Salmon Chase (1808 - 1873)
Salmon P. Chase was born on January 13, 1808, in New Hampshire. Chase was the eighth child of Ithamar and Janette Ralston Chase. In August 1817, after a disastrous experience in business that left him nearly bankrupt, Ithamar Chase died after suffering from a stroke. At age 12, Salmon Chase moved to Ohio to study at a boy's school at which his Uncle Philander, a bishop in the Episcopalian church, was in charge. He returned to New Hampshire at age 15, and in 1824 entered Dartmouth College. Chase made his way to Washington, D.C., and after teaching for a while, began to read law with William Wirt, then the Attorney General under President John Quincy Adams. After passing an oral bar examination in the District of Columbia, Chase left for Cincinnati. In 1834, he married Catherine ("Kitty") Garniss, with whom he had a child, Catherine Jane. Less than a month after their child's birth, Kitty Garniss died. In September 1839, the 31-year old Chase married Eliza Ann ("Lizzie") Smith, who was 18. Chase and Eliza had three children, two of whom died in infancy. Chase's first child, Catherine Jane, died in 1840. His second wife, Lizzie, died in September 1845. Chase married his third wife, Sarah Belle Dunlop Ludlow, in November 1846. He and Belle had two children, one of whom died in infancy. Belle died in 1852. Chase never remarried.
Chase joined the antislavery movement in the late 1830s, largely for moral reasons. Chase was an Episcopalian who detested nativism and racism, and who for the rest of his life would pursue the cause of equal rights. He was also vain, overweeningly ambitious, and, in the end, his biographer states, "a tragic figure." Chase was a Whig, a Liberty Party and Free Soil Party member, a Democrat, and finally a Republican. He served in the United States Senate from 1849-55, where he unsuccessfully opposed the Compromise of 1850, and was governor of Ohio from 1855-61, at a time of extraordinary tension and change. Chase lost the Republican nomination to Abraham Lincoln in 1860, and in 1861, as a new Senator from Ohio, Chase was named Secretary of Treasury. Chase was a capable Secretary, particularly given the importance of monetary issues in the conduct of the Civil War, but was a cabinet member whose loyalty Lincoln was to call into question. Chase had little confidence in Lincoln's ability to manage the War, and began to campaign for nomination to the Presidency in 1864. Relations between Lincoln and Chase deteriorated for this and other reasons, and when Chase tendered his resignation in mid-1864, Lincoln accepted it.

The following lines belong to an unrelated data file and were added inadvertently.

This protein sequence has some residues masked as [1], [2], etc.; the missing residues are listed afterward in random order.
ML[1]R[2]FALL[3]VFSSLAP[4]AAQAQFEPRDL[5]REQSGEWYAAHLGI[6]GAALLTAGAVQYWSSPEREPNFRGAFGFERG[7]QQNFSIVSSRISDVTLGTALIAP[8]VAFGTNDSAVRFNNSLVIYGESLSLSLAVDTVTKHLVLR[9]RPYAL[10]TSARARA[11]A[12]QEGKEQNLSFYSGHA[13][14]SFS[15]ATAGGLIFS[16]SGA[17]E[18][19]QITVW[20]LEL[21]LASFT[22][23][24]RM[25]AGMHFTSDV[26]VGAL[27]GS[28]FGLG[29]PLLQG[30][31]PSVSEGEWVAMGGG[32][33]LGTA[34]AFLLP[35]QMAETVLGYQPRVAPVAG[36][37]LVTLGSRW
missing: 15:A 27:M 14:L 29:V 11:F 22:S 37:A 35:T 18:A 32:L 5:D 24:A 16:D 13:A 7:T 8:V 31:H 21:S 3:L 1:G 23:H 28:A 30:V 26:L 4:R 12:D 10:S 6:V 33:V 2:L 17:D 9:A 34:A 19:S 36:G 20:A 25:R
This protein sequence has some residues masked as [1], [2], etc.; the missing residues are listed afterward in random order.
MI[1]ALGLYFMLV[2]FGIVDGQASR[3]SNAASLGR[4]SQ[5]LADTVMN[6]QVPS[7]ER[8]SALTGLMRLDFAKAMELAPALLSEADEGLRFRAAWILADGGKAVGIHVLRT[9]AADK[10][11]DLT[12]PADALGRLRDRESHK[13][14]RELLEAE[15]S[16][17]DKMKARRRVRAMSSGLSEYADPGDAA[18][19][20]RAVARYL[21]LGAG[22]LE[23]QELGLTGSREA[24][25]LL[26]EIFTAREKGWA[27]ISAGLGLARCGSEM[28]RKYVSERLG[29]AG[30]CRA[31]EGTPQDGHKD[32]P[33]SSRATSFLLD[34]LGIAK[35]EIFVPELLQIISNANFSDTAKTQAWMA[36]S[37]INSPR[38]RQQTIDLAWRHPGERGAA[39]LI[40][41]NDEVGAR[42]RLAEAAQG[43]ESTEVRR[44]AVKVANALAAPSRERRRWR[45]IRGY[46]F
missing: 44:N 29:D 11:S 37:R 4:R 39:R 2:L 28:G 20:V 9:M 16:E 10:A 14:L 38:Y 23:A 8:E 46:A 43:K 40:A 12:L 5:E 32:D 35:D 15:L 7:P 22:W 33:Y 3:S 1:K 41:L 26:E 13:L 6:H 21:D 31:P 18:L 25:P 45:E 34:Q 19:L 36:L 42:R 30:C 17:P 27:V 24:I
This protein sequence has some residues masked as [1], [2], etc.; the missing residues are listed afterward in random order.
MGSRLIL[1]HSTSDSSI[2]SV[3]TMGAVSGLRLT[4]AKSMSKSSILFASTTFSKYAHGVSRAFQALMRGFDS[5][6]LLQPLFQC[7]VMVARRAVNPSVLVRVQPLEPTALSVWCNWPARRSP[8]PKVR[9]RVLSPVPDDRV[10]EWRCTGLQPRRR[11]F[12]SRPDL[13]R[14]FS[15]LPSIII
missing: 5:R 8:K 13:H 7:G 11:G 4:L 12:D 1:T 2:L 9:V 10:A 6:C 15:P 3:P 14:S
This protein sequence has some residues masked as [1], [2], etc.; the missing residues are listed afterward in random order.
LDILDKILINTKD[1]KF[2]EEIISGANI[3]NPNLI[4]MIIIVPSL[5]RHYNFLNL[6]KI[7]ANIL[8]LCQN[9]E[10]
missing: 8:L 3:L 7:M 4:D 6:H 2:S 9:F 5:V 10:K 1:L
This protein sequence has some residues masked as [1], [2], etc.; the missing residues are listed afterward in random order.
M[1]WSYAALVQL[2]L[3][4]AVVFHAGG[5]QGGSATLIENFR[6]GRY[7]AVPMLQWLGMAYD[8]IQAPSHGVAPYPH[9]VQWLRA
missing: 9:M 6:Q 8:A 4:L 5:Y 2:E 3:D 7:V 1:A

On October 12, 1864, Chief Justice Roger Brooke Taney died. It appears that Lincoln had decided to appoint Chase, who both desired a position in the Supreme Court as a respite from politics, and who believed that he could run a Presidential campaign from there, as had his Cincinnati neighbor and friend, John McLean. Chase found the office of Chief Justice monotonous and tedious. He also realized that although Chief Justice, he had only one of the ten (1863), then seven (1866) and then nine (1869) votes that counted.
In 1868, the House of Representatives impeached President Andrew Johnson, who'd succeeded Lincoln, assassinated by John Wilkes Booth. As Chief Justice, Chase presided over the trial in the Senate, and his perceived conservatism by Radical Republicans on Johnson's impeachment made his efforts to make the trial nonpartisan largely unsuccessful. His apparent "defense" of Johnson made him a candidate for the Democratic nomination for President in 1868, which he did not obtain, in part because of his steadfast belief in racial equality.
Chase's most important opinions were in the Legal Tender Cases, Ex parte McCardle, and Texas v. White. In the first case, Chase wrote that the Legal Tender Act, which made greenbacks (those bills that we are now so familiar with) legal tender for the payment of debts and taxes, was unconstitutional because it violated the due process clause of the 5th Amendment and was contrary to the spirit of the Constitution. Chase's opinion, by a 4-3 Court, was reversed a year later, after President Ulysses S. Grant appointed William Strong and Joseph Bradley to the Court. In Ex parte McCardle, the Court held that Congress's decision to strip the Court of the jurisdiction to hear McCardle's case, which was a landmine for Reconstruction, was constitutional. McCardle was tried in a military court for inciting insurrection pursuant to the Reconstruction Act of 1867. McCardle argued that, because the civil courts were open, a military trial of a civilian was unconstitutional. The arguments in McCardle took place during Johnson's impeachment in March 1868. After the arguments, Congress repealed the Court's jurisdiction to hear the case by repealing those provisions of the habeas corpus act the permitted McCardle to bring the case to the Court. On April 12, 1869, a unanimous Court (8-0) held that Congress's action was constitutional. In Texas v. White, decided the same day as McCardle, the Court held that secession was constitutionally impermissible, so the state of Texas had never left the United States. The Court also decided that the manner of Reconstruction lay within Congress's power, for it was a political issue.
In 1870, Chase suffered a stroke. When he returned to the Court in 1871, he presented a gaunt and sickly sight. He suffered another stroke in Spring 1873, and on May 7, 1873, Chase died.